This course examines the underpinnings of effective management of public sector organizations. Students will gain an understanding of the dynamics of organizations and the role of people who comprise them. It will provide students a working knowledge of how public sector organizations work. This course offers a special emphasis on the organizational and workplace dynamics associated with diverse workplaces.  The course will provide students with the ability to situate workplace dynamics within larger industry-level, institutional, economic and political forces that drive diversity-related issues both nationally and globally. 

PPOL 809: Policy Analysis

This course provides students an overview of prospective public policy analysis as a means of informing public policy choice. That is, it examines how analysis techniques can be used to assess whether proposed policy solutions are likely to solve policy problems. The scientific logic underlying formal prospective public policy analysis is discussed before turning to identifying policy problems, conceptualizing public policies from economic, organizational, and political perspectives, and identifying public policy alternatives as well as the criteria for assessing their likely policy consequences and political and organizational feasibility. Several formal methods of prospective public policy analysis are discussed, including a family of back-of-the-envelope techniques, forecasting methods, simulation methods, discounting for probability, risk, and time, cost-benefit analysis, and political and organizational analysis addressing feasibility. Such formal analyses are not, of course, the only type of information used in the policy formulation and adoption process. Thus, the limits on the role of formal analysis in the policy process are discussed along with the effective reporting of formal prospective public policy analyses.

PPOL 810: Program Evaluation

This course provides students an overview of public policy and program evaluation as a scientifically-based means of assessing whether such programs and policies are effective after they have been adopted and implemented. The scientific logic underlying evaluation research is discussed before turning to conceptualizing public policies and programs as testable hypotheses. After then reviewing measurement theory and its application to public policies and programs, the course discusses the inferential validity criteria used to assess a variety of research designs. A major portion of the course will entail an in-depth discussion of several different research designs, including their logic, implementation, strengths, and weaknesses. These will include discussions of pre-experimental, experimental, correlational, interrupted time series, regression discontinuity, comparison group, case study, and nested research designs. Ethical and other practical problems of constructing evaluation research in the field are examined. Finally, the reporting of evaluation research results along with utilization problems associated with evaluation reports are discussed. The goals of the course include enabling students to both critically interpret evaluation research reports and to design, conduct, and report evaluation studies of public policies and programs.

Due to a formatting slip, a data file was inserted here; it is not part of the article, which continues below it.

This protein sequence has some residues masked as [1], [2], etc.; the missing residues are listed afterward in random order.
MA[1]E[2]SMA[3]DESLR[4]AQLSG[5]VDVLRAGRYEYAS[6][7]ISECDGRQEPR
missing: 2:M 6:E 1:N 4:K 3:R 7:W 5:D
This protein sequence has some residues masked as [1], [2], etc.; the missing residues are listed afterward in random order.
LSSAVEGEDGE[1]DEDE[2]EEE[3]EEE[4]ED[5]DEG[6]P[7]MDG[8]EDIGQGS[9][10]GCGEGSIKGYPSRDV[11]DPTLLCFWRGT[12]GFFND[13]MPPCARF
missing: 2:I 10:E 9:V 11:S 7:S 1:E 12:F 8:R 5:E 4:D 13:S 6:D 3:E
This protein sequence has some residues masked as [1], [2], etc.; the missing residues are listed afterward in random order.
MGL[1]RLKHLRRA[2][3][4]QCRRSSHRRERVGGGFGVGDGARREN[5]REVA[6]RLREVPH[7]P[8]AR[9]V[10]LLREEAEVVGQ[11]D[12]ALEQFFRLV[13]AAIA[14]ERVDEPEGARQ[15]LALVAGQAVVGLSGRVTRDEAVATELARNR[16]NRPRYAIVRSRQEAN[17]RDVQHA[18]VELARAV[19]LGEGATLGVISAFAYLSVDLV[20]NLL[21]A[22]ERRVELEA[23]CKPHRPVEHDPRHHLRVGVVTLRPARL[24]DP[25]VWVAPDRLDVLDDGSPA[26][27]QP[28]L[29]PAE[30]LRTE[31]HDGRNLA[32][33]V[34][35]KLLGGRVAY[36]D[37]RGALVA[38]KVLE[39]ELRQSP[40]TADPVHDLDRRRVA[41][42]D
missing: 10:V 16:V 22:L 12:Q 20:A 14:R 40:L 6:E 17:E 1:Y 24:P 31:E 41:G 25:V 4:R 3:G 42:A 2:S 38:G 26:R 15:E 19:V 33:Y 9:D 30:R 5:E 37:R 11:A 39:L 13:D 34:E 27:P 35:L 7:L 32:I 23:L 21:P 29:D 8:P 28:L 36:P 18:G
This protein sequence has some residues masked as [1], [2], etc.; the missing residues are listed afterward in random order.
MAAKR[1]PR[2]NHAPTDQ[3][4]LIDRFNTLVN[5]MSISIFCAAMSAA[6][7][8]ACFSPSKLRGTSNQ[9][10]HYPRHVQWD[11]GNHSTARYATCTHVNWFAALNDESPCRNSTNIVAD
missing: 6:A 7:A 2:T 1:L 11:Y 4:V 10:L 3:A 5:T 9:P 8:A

PPOL 894: Capstone Experience

Supervised, professionally oriented student activities that constitute the culminating experience in the program.

PPOL 895: Internship

Supervised, professionally oriented, off-campus, non group instruction, including field experiences, practicums, or internships. Written and oral critique of activity required.

PPOL 897: Organizational Leadership

Leadership has been identified as one of the core competencies needed for the effective administration of policy-oriented organizations. PPOL 897 provides an opportunity for students to learn about the challenges of leadership in the public policy space. Through experience, reflective reading and writing and discussion, students will explore their own leadership capabilities and learn tools to help them to be even more effective. This course is taught online/asynchronously.

PUBPL 120N: State, Society, Public Policy

Alexis de Tocqueville called association the “mother science” of politics and saw voluntary associations — from Penn State student associations to the National Rifle Association, from local evangelical congregations to the Catholic Church, from the Girl Scouts to Planned Parenthood — as a pillar of American democracy. These associations must compete in what might be called a moral economy of public policy that preserves the value of equality. This course brings together ideas from political philosophy, history, political science, communication, sociology and economics to address an important question: How have voluntary, non-governmental associations come to shape and implement public policy? The class begins with the core concepts in political thought and traces them through to contemporary ideas about civil society that span the political spectrum. After critically assessing these ideas, we integrate them into a framework for understanding the process of making public policy.